The state and social services in Britain, France and Germany since the 1980s. Reform and growth in a period of welfare state crisis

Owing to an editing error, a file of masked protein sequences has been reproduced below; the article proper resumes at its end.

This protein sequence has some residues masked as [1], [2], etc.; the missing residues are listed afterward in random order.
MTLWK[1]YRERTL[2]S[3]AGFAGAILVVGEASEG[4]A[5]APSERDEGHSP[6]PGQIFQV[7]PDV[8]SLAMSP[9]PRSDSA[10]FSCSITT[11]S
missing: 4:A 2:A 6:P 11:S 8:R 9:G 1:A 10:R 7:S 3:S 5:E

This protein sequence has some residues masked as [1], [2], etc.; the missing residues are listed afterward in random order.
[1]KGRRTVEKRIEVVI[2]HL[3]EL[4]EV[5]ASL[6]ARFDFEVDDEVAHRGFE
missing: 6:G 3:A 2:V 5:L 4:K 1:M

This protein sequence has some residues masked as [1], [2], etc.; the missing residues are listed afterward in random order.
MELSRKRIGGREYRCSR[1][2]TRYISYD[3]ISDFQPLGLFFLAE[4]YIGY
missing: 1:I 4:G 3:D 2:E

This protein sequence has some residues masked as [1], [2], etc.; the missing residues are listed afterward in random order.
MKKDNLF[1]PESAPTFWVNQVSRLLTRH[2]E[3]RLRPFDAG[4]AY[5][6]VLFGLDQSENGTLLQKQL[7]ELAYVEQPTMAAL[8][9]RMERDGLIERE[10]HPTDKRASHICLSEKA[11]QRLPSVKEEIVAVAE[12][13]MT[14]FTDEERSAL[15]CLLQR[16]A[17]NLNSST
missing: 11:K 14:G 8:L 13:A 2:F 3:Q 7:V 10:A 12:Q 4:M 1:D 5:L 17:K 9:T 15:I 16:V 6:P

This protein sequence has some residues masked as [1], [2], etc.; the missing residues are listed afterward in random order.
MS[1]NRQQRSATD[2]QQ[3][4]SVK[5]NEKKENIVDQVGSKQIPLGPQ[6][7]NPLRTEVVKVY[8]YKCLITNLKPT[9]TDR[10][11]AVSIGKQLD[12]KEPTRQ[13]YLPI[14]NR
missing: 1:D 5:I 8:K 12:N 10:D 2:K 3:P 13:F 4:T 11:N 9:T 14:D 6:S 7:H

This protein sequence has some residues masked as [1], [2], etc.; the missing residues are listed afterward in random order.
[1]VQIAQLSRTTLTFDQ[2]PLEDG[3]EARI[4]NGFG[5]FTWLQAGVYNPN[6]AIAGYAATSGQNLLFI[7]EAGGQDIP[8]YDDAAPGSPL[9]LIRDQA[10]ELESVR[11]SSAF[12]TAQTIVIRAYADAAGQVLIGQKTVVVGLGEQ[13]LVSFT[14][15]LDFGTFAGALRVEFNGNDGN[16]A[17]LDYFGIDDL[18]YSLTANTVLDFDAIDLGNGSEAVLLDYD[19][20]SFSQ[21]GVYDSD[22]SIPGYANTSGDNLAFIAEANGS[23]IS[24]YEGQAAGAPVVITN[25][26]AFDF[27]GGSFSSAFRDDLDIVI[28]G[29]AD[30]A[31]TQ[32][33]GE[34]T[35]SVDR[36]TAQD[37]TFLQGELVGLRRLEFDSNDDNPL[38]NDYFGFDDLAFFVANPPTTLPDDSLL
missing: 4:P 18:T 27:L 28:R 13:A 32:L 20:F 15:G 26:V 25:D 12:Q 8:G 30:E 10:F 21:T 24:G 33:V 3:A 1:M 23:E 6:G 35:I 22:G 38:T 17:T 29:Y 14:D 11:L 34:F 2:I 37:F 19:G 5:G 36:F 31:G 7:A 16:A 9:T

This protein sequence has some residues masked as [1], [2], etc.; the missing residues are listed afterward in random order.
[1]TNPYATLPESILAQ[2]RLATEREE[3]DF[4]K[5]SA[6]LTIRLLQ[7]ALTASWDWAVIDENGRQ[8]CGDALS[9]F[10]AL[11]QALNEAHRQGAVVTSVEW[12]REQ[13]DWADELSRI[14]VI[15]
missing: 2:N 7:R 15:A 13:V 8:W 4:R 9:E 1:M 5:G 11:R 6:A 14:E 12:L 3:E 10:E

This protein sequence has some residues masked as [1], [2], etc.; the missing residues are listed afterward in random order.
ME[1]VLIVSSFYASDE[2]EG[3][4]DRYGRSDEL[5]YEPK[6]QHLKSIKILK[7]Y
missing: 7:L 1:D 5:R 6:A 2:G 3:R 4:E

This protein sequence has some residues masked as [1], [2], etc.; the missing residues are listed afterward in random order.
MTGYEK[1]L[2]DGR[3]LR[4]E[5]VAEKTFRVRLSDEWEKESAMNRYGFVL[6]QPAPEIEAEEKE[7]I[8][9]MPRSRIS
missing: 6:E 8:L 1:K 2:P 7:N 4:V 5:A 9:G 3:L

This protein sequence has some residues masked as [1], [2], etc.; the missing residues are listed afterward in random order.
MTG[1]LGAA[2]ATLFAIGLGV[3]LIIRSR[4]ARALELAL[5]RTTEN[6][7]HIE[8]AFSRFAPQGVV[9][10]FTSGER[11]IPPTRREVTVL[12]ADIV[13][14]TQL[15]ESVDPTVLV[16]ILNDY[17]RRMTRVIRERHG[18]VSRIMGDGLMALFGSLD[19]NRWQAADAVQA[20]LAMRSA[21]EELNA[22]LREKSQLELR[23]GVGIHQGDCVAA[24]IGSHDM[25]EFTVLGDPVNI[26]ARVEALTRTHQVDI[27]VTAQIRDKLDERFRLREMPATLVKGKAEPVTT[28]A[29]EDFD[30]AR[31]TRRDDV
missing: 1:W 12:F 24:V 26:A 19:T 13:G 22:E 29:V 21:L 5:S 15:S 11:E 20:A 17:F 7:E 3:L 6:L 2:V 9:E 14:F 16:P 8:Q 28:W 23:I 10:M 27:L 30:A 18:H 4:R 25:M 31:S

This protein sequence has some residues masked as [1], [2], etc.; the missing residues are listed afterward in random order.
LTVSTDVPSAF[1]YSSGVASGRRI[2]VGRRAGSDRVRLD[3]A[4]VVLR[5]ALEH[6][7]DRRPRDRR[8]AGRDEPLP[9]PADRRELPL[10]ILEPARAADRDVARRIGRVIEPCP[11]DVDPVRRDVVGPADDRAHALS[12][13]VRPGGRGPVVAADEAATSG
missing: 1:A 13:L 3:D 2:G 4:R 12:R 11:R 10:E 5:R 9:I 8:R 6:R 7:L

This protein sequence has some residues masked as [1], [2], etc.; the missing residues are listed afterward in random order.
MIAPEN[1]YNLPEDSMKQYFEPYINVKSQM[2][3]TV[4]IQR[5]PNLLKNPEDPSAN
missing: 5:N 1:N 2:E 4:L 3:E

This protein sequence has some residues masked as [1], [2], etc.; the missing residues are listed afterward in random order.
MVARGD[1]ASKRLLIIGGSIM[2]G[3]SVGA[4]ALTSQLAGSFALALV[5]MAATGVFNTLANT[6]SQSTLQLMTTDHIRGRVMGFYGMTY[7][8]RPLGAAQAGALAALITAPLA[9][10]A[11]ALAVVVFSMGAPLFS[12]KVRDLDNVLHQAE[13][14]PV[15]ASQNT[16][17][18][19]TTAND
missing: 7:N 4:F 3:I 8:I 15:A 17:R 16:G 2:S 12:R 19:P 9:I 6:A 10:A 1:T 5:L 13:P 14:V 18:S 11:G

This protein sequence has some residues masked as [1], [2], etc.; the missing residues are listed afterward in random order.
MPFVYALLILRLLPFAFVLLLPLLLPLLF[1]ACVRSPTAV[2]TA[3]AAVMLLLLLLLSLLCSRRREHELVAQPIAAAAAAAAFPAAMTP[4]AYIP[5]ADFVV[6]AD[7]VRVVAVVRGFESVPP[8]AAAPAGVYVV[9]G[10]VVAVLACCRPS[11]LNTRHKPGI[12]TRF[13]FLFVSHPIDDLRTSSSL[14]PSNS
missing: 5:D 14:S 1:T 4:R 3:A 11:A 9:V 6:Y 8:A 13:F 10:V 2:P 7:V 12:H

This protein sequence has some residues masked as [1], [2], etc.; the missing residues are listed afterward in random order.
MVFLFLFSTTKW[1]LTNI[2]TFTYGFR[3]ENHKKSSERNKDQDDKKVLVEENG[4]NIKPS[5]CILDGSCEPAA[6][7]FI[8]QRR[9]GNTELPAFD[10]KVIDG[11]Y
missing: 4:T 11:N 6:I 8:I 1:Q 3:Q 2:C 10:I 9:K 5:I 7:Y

The article studies the development of social services in Britain, France and Germany since the 1980s. In this period services grew strongly and were extended to large population groups, although the welfare state was in crisis. Moreover, the power of the state was enhanced. The share of public service provision declined somewhat, but this was more than balanced by increased public funding and intensified state control of delivery. The paper argues that the rise of social services does not signal a ‘new’ welfare state. Rather, the belated expansion of social services compared to other areas is explained by the fact that services have become crucial for the economy and the labour market only recently. Since this was the case, they have followed the classical path of welfare state expansion.